If the goal of ‘You’d Be Surprised’ is to illustrate just how far beyond the limits of Atlantic City Boardwalk Empire extends, then it is certainly a job well done. From New York to Chicago and even a little Washington, D.C., the episode deals out characters and locations like pulling cards from a deck, but as it hints at larger things to come, it isn’t as random as it may seem.
Later, Nucky confronts Margaret at home, believing his honesty to be coming from a sincere place. Honest or not, Margaret’s not terribly interested, insisting his desire for Billie (and all women, really) comes from a need to rescue them. Nucky disagrees, contending Billie can take care of herself, but winds up getting involved in her new show by coercing Eddie Cantor (Stephen DeRosa) – with an assist by Chalky White (Michael Kenneth Williams) and Dunn Purnsley (Eric LaRay Harvey) – into headlining The Naughty Virgin with Billie. Knowing he can’t get away with saying anything to Nucky – lest Chalky show up unannounced again – Eddie asks Billie if she’s ever heard of Lucy Danziger, saying the next girl on Nucky’s arm won’t know who Billie is, either.
Though he’d rather spend his time watching Billie on stage, Nucky still has a very perturbed and liquor-free Arnold Rothstein (Michael Stuhlbarg) to deal with. After Eli (Shea Whigham) gives his account of Rosetti’s hijacking of the last liquor shipment, there is some discussion of just who, exactly, the problem belongs to. Rothstein reveals he and Rosetti are currently in the midst of a tenuous cease-fire and there’s more than enough suggestion in Rothstein’s hesitance to deal with Rosetti to infer any situation involving the Sicilian is just a nasty powder keg waiting to go off. He ventures down to Tabor Heights with Lucky (Vincent Piazza) in tow to meet with Rosetti, and brokers what appears to be a deal to shut Nucky out.
In typical Rosetti fashion, he makes it clear that business isn’t the issue; it’s the fact that Nucky insulted him, which inspired this reprisal. Rothstein, patient as ever, listens to Rosetti speak, assuring him that the past insults between them are just water under the bridge, but he’s really just there to learn where Rosetti’s staying, so he can send an assassin to deal with the situation. That means sending Benny Siegel (Michael Zegen, The Walking Dead) to Tabor Heights posing as a paperboy.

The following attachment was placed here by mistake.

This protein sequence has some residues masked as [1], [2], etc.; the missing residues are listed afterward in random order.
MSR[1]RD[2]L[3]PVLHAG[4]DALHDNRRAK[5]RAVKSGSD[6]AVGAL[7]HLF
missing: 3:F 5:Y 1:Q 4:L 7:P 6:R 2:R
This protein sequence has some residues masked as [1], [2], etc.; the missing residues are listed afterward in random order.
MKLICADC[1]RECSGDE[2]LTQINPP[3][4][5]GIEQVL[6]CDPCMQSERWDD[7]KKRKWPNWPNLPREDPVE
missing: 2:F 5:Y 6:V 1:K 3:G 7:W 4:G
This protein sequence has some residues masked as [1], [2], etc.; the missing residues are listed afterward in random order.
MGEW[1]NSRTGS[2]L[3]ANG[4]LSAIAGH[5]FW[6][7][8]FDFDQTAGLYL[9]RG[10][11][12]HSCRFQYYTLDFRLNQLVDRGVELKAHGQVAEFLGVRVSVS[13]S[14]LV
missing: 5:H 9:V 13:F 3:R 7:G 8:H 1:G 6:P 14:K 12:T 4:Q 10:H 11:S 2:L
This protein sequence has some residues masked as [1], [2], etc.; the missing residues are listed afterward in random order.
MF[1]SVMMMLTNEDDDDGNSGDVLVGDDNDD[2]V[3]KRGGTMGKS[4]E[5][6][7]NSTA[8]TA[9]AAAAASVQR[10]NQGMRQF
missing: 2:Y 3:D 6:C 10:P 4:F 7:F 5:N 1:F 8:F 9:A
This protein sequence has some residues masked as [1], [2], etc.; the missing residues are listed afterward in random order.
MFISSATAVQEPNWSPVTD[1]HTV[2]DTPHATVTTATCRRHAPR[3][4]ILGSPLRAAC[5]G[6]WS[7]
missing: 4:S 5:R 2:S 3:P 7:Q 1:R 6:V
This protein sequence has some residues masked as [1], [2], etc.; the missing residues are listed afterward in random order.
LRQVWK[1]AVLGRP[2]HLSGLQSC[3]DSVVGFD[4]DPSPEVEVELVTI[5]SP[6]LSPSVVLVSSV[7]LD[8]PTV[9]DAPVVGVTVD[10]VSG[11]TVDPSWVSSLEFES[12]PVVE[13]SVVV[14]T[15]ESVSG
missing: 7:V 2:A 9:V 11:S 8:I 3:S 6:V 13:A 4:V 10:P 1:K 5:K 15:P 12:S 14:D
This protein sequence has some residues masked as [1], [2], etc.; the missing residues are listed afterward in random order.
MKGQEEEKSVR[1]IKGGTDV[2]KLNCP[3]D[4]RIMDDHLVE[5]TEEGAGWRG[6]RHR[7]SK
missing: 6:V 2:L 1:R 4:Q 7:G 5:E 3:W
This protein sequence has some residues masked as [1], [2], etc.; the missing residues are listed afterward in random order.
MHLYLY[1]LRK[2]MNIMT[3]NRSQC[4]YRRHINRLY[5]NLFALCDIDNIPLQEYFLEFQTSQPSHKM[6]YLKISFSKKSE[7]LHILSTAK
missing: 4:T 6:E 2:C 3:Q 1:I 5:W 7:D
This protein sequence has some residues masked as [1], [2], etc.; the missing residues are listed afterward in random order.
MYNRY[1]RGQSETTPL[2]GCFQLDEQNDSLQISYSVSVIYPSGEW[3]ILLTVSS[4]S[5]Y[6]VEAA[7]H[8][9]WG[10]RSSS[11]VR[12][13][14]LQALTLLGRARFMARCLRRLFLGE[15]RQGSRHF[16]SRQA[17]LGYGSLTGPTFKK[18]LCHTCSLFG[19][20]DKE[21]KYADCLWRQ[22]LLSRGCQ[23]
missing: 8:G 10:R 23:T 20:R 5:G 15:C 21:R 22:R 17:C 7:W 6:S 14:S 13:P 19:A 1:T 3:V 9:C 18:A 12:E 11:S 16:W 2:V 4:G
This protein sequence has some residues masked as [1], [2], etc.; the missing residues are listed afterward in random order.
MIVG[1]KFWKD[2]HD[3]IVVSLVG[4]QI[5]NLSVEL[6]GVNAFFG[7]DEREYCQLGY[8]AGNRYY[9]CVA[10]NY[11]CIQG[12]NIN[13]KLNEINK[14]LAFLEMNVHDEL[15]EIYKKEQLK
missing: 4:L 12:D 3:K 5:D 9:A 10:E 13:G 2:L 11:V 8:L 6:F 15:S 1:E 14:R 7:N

The ensuing carnage is made all the more disturbing by the fact that Siegel storms in on Rosetti and a waitress engaged in a little asphyxiation exercise. Despite his target being tied to a bedpost, Siegel only manages to kill the poor waitress and a handful of Rosetti’s men, leaving an enraged Rosetti to storm the hallway in all his oxygen deprived, blood-spattered glory. It’s as primal a scene as Boardwalk has ever presented, and will likely serve as the turning point for the season in terms of the usual escalation of violence.
Such escalation carries over into the Midwest, as Van Alden/Mueller (Michael Shannon) learns the Treasury agent he paid off at the speakeasy is looking to get in touch with him. After Agent Emmett Coughlin pays a visit to the Mueller’s home one evening, sliding his business card under the door, Nelson sits his wife down to discuss just who he is exactly. Much to his surprise, Mrs. Mueller seems to be up to date on the details – pleasantly glancing over details involving his guilt. When Nelson comes home to find Coughlin already in his apartment, he’s again surprised to find out Coughlin’s just there to have a discussion about the faulty iron he’d been sold. Before the details of a return policy can be discussed, Sigrid (Christiane Seidel) bashes the agent’s skull in, forcing Nelson to finish him off and subsequently turn to Dion O’Banion (Arron Shiver) for help in disposing of a body.
Meanwhile, in D.C., James Cromwell steps in as Andrew Mellon, who’s tersely testifying before a congressional committee about the efficacy of Prohibition in general and what Harding and his men have to do with any such shortcomings. Mellon’s testimony has plenty of people concerned and Gaston Bullock Means (Stephen Root) is on hand to make sure news of the proceedings reaches the various players before there’s nothing they can do about it.
Mellon’s role may spell trouble for those in the illegal booze business down the line, but the reprisal for the attempted hit on Rosetti will undoubtedly be the business of the day next time.
Boardwalk Empire continues next Sunday with ‘Ging Gang Goolie’ @9pm on HBO. Take a look at a preview for the episode below: